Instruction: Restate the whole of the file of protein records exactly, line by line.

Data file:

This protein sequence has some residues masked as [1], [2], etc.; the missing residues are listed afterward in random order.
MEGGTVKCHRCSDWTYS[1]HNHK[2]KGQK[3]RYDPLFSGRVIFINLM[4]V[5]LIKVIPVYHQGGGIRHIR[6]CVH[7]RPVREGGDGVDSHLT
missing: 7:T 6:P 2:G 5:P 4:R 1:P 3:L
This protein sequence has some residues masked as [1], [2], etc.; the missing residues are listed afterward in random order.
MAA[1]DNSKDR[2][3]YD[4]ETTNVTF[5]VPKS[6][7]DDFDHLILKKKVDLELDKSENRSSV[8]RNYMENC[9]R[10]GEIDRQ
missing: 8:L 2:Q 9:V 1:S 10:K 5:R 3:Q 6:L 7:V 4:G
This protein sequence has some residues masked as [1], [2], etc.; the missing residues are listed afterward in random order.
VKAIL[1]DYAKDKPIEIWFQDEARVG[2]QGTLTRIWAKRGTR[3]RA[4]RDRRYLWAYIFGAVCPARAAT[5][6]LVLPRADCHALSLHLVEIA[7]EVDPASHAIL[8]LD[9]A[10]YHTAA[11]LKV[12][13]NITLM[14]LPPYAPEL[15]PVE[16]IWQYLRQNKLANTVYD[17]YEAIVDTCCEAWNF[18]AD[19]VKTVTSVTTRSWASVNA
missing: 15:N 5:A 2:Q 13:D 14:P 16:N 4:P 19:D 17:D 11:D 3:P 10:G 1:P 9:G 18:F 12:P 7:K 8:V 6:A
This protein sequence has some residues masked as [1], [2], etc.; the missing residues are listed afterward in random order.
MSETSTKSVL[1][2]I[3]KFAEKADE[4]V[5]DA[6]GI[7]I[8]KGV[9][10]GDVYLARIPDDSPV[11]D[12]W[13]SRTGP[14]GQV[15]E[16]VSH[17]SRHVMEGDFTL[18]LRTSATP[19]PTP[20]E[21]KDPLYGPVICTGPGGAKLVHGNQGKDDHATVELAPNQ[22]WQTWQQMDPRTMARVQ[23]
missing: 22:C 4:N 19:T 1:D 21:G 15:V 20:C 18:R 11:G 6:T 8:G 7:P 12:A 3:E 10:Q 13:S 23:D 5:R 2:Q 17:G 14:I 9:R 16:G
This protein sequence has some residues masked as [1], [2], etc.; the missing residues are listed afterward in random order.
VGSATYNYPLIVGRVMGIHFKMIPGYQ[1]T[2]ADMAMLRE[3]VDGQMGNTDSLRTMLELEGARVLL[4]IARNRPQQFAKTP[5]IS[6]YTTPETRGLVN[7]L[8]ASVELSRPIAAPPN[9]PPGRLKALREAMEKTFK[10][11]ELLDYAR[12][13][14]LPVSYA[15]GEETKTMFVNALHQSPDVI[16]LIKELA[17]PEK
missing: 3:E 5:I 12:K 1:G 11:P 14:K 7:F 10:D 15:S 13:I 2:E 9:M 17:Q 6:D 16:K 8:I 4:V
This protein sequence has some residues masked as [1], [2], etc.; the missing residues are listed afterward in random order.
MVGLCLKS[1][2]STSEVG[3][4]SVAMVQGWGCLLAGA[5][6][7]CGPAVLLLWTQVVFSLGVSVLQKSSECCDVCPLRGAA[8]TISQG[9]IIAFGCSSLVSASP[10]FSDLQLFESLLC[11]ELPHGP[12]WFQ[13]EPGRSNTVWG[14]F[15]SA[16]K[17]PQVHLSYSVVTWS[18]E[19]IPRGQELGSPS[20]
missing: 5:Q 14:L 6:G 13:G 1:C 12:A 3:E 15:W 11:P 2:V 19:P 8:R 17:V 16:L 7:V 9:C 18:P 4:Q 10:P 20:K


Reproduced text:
This protein sequence has some residues masked as [1], [2], etc.; the missing residues are listed afterward in random order.
MEGGTVKCHRCSDWTYS[1]HNHK[2]KGQK[3]RYDPLFSGRVIFINLM[4]V[5]LIKVIPVYHQGGGIRHIR[6]CVH[7]RPVREGGDGVDSHLT
missing: 7:T 6:P 2:G 5:P 4:R 1:P 3:L
This protein sequence has some residues masked as [1], [2], etc.; the missing residues are listed afterward in random order.
MAA[1]DNSKDR[2][3]YD[4]ETTNVTF[5]VPKS[6][7]DDFDHLILKKKVDLELDKSENRSSV[8]RNYMENC[9]R[10]GEIDRQ
missing: 8:L 2:Q 9:V 1:S 10:K 5:R 3:Q 6:L 7:V 4:G
This protein sequence has some residues masked as [1], [2], etc.; the missing residues are listed afterward in random order.
VKAIL[1]DYAKDKPIEIWFQDEARVG[2]QGTLTRIWAKRGTR[3]RA[4]RDRRYLWAYIFGAVCPARAAT[5][6]LVLPRADCHALSLHLVEIA[7]EVDPASHAIL[8]LD[9]A[10]YHTAA[11]LKV[12][13]NITLM[14]LPPYAPEL[15]PVE[16]IWQYLRQNKLANTVYD[17]YEAIVDTCCEAWNF[18]AD[19]VKTVTSVTTRSWASVNA
missing: 15:N 5:A 2:Q 13:D 14:P 16:N 4:P 19:D 17:D 11:D 3:P 10:G 1:P 9:G 18:F 12:P 7:K 8:V 6:A
This protein sequence has some residues masked as [1], [2], etc.; the missing residues are listed afterward in random order.
MSETSTKSVL[1][2]I[3]KFAEKADE[4]V[5]DA[6]GI[7]I[8]KGV[9][10]GDVYLARIPDDSPV[11]D[12]W[13]SRTGP[14]GQV[15]E[16]VSH[17]SRHVMEGDFTL[18]LRTSATP[19]PTP[20]E[21]KDPLYGPVICTGPGGAKLVHGNQGKDDHATVELAPNQ[22]WQTWQQMDPRTMARVQ[23]
missing: 22:C 4:N 19:T 1:D 21:G 15:V 20:C 18:R 11:G 6:T 8:G 7:P 12:A 3:E 10:Q 13:S 23:D 5:R 2:Q 17:G 14:I 9:R 16:G
This protein sequence has some residues masked as [1], [2], etc.; the missing residues are listed afterward in random order.
VGSATYNYPLIVGRVMGIHFKMIPGYQ[1]T[2]ADMAMLRE[3]VDGQMGNTDSLRTMLELEGARVLL[4]IARNRPQQFAKTP[5]IS[6]YTTPETRGLVN[7]L[8]ASVELSRPIAAPPN[9]PPGRLKALREAMEKTFK[10][11]ELLDYAR[12][13][14]LPVSYA[15]GEETKTMFVNALHQSPDVI[16]LIKELA[17]PEK
missing: 3:E 5:I 12:K 1:G 11:P 14:K 7:F 10:D 15:S 13:I 2:E 9:M 17:Q 6:D 16:K 8:I 4:V
This protein sequence has some residues masked as [1], [2], etc.; the missing residues are listed afterward in random order.
MVGLCLKS[1][2]STSEVG[3][4]SVAMVQGWGCLLAGA[5][6][7]CGPAVLLLWTQVVFSLGVSVLQKSSECCDVCPLRGAA[8]TISQG[9]IIAFGCSSLVSASP[10]FSDLQLFESLLC[11]ELPHGP[12]WFQ[13]EPGRSNTVWG[14]F[15]SA[16]K[17]PQVHLSYSVVTWS[18]E[19]IPRGQELGSPS[20]
missing: 5:Q 14:L 6:G 13:G 1:C 12:A 3:E 15:W 11:P 2:V 19:P 8:R 17:V 16:L 7:V 9:C 18:P 4:Q 10:P 20:K